Oscar Pistorius trial: Defence grills key state witness on second day

South African Paralympic athlete Oscar Pistorius (centre), accused of murdering his girlfriend, speaks to his defense team after arriving at the North Gauteng High Court in Pretoria, South Africa, for the second day of his trial on Tuesday, Mar 4, 20
South African Paralympic athlete Oscar Pistorius (centre), accused of murdering his girlfriend, speaks to his defense team after arriving at the North Gauteng High Court in Pretoria, South Africa, for the second day of his trial on Tuesday, Mar 4, 2014. Lawyers for Paralympian Oscar Pistorius for a second day on Tuesday grilled a key witness at his murder trial who claims to have heard screams, then shots, as his girlfriend was killed. -- PHOTO: AFP

PRETORIA (AFP) - Lawyers for Paralympian Oscar Pistorius for a second day on Tuesday grilled a key witness at his murder trial who claims to have heard screams, then shots, as his girlfriend was killed.

The second day of the trial for the Valentine's Day killing of Ms Reeva Steenkamp began with lawyer Barry Roux redoubling efforts to pick apart the prosecution's premier witness.

Neighbour Michelle Burger testified on Monday that she heard "bloodcurdling" screams at the home less than 200 metres away from her own, before shots rang out in the early hours of Feb 14, 2013.

The sequence of events, if accurate, would undermine the Paralympic gold medallist's claim that he shot Ms Steenkamp after mistaking her for an intruder.

Pistorius, 27, a double amputee known as the "Blade Runner" for his carbon-fibre running blades, pleaded not guilty to murder and three unrelated gun charges on the opening day of the trial.

In a statement read out by his lawyer Kenny Oldwage, the sprinter described Ms Steenkamp's death as a "tragic accident".

While admitting killing the 29-year-old model and law graduate, he denied murderous intent.

"This allegation is denied in the strongest terms," he said. "We were in a loving relationship."

If found guilty of premeditated murder, Pistorius faces 25 years in South Africa's notoriously brutal jails and an abrupt end to his glittering sporting career.

Arriving at court on Tuesday, a tired looking Pistorius - carrying an umbrella and a briefcase - immediately greeted his lawyer and then shook the hand of a police officer. When seated, he began to pray.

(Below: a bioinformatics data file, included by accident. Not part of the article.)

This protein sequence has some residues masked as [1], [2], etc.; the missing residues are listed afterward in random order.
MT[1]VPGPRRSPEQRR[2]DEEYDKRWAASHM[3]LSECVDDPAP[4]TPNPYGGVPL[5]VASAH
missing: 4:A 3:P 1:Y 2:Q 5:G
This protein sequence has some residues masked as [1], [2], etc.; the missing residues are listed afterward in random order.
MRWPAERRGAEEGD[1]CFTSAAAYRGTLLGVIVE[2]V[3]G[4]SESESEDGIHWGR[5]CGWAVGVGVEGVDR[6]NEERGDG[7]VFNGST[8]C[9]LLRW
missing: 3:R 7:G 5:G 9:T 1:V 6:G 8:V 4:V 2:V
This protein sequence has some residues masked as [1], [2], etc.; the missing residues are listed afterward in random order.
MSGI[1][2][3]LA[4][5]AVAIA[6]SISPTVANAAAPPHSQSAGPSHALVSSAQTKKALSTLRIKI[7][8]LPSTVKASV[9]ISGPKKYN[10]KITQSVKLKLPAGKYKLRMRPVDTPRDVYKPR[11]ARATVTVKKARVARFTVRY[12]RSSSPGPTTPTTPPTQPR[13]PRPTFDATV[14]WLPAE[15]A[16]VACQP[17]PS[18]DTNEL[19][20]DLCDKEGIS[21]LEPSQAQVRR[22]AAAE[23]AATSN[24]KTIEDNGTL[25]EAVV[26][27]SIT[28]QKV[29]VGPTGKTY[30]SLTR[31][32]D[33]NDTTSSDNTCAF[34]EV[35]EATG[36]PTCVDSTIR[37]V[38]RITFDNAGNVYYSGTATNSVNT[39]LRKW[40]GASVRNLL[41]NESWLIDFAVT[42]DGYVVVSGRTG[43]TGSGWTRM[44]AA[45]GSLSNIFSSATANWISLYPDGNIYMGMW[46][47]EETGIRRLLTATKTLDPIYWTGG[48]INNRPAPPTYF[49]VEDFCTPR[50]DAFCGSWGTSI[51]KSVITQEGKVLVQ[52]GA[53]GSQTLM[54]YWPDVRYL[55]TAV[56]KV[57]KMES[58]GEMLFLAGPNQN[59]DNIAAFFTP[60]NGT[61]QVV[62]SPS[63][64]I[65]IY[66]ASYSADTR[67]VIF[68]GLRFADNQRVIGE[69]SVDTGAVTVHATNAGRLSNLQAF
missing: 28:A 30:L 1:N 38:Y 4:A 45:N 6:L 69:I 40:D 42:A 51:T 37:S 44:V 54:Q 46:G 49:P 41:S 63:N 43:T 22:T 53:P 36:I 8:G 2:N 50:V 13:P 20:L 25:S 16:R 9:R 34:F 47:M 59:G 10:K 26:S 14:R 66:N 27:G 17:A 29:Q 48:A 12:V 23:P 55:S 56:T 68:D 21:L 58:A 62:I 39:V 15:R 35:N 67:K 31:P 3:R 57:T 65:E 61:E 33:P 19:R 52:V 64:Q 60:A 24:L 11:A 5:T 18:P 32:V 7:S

Monday's proceedings were dominated by the duel between Mr Roux and Ms Burger - who is a construction economics lecturer at the University of Pretoria.

Ms Burger, the first prosecution witness, said she and her husband were awoken at around 3.00am by "bloodcurdling screams" coming from the Pistorius home in an upmarket gated community of Pretoria.

"She screamed terribly and she yelled for help," Ms Burger recalled. "It was something you can't explain to someone else, how anxious those screams were."

"Just after her screams, I heard shots, four shots," she said, describing one clear shot then three clustered together.

"Bang... bang, bang, bang.

"I heard petrified screaming before the gunshots, and just after the gunshots," she said when pressed by Pistorius's lawyer.

Mr Roux grilled her over the number of shots she heard - and whether they were gunshots at all - suggesting that her account contradicted that of her husband, who has yet to testify.

Mr Roux also suggested she may have mistaken for shots the sound of Pistorius breaking the toilet door with a cricket bat after realising that Ms Steenkamp was inside.

Mr Roux also questioned Ms Burger's claim that she heard the shouts of both a man and a woman.

"You know... if Mr Pistorius is very anxious, if he screams it sounds like a woman's voice," Mr Roux said.

Criminal law advocate Dave Smith, who is not linked to the case, told AFP that Ms Burger "looks solid as a rock" in the witness stand.

"It's important to prove her wrong but I don't think he will," he said.

"I'm happy I'm not him."

"She is firm that she heard screams, then gunshots and that they weren't the sound of a cricket bat. That says it all," he added.

As well as relentlessly picking holes in the testimony of state witnesses, the defence is also expected to call into question the reliability of the prosecution's forensics.

Pistorius walked free on bail a year ago as the chief detective on the case and the prosecution's star witness Hilton Botha was sacked amid a scandal over botched handling of evidence.

A single judge, Thokozile Masipa - aided by two assistants - will rule in the case, which has already been likened to the murder trial of American footballer OJ Simpson over the killing of his ex-wife and a friend in 1995.

The trial is expected to last three weeks.